From the Editor: Top Crop West October 2018
September 10, 2018
By Stefanie Croley
“There’s a way to do better – find it.”
During the span of my career, I’ve had the opportunity to cover several different markets from an editor’s desk. From professional services, like firefighting, to retail bakeries and pizzerias, I’ve seen different Canadian sectors change and grow toward the betterment of the industry. But I’d be willing to argue that the level of research and development in Canadian agriculture in unmatched.
Of course, the research doesn’t come without cost, and over recent months, Canada has made several investments in agriculture (most recently, in early September, the investment made toward supporting the canola sector to focus on growth and profitability). But the real work happens behind closed doors, in the labs and offices, by some of the top researchers in the world.
The quote above, from America’s greatest inventor, Thomas Edison, is particularly poignant to open our annual issue highlighting advanced genetic and plant breeding research. Arguably overused, innovation is a buzzword you’ll often hear in many industries, including agriculture. As you flip through this issue, I’m sure you’ll agree with me that it’s hard not to describe these projects as innovative.
This month’s cover story is a bit different than our usual content, but important nonetheless. In Saskatoon, Patricia Vrinten with Bioriginal Food and Science Corporation is working to develop a stay-fresh wheat variety. The benefits of this, according to Vrinten, would be two-fold: flour made from the stay-fresh wheat could prevent staling in bakery products, eliminating waste, and products would require fewer added ingredients to stay fresher for longer periods of time.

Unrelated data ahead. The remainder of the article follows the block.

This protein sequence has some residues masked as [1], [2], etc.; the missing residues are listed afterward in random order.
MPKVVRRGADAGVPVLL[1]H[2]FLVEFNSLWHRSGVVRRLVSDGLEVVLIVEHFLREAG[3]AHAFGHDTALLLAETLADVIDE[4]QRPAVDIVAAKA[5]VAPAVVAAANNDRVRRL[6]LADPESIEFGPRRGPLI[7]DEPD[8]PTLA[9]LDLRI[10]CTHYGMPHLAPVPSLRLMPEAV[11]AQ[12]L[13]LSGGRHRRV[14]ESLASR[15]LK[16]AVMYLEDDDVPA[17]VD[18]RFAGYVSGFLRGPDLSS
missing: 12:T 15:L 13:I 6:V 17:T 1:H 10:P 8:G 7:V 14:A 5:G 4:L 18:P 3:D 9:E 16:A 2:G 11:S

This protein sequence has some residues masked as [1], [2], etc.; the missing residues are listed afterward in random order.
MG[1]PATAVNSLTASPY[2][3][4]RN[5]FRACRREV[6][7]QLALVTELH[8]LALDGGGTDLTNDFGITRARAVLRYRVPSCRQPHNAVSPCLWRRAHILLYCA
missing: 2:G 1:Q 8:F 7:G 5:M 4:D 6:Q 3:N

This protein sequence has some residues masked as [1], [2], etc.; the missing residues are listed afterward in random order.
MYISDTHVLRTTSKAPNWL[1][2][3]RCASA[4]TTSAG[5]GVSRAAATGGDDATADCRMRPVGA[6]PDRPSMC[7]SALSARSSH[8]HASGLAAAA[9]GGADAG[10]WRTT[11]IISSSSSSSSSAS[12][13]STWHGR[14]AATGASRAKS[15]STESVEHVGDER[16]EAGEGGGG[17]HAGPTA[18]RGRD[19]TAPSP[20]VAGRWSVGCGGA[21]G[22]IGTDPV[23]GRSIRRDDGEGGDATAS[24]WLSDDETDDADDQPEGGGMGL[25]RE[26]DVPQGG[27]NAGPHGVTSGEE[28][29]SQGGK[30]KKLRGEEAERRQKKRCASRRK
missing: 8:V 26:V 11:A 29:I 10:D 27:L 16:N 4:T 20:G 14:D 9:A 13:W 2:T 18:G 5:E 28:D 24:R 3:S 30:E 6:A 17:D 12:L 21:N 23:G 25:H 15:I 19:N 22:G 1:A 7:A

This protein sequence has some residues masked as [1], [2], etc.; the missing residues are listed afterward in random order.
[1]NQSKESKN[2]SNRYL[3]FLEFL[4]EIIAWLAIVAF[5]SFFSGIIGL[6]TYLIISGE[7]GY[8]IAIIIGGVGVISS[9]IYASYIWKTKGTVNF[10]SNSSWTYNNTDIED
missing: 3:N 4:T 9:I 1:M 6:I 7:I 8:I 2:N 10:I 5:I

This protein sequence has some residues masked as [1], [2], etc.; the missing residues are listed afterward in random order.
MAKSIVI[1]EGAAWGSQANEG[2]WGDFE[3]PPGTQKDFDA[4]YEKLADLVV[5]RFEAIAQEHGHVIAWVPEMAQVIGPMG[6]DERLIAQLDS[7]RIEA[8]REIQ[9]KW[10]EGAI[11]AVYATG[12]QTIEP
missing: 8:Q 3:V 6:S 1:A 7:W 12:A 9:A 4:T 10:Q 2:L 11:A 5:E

And on page 34, Donna Fleury summarizes research on new ways to advance drought-tolerant varieties of wheat that are high yielding and high quality. Led by Karen Tanino out of the University of Saskatchewan, several projects have recently launched to accelerate drought tolerance – particularly timely after an incredibly dry summer in the Prairies.
We’ve also included our 2018 Traits and Stewardship Guides in this issue, which highlight new technologies from the seeds and traits industries projected to provide more protection, reduce risk and add value to your bottom line.
Finally, I’d be remiss not to mention the 2019 Soil Management and Sustainability Summit during a discussion about innovation. Our fourth research-focused event, Top Crop Manager’s annual summit gathers producers, agronomists, industry members and the scientific community together to share new research and ideas. We hope you’ll join us on Feb. 26, 2019 in Saskatoon.
There’s constant change and growth happening, and we’re pleased to be able to provide a glimpse of what you can expect to see from the industry in the coming years. Happy reading.
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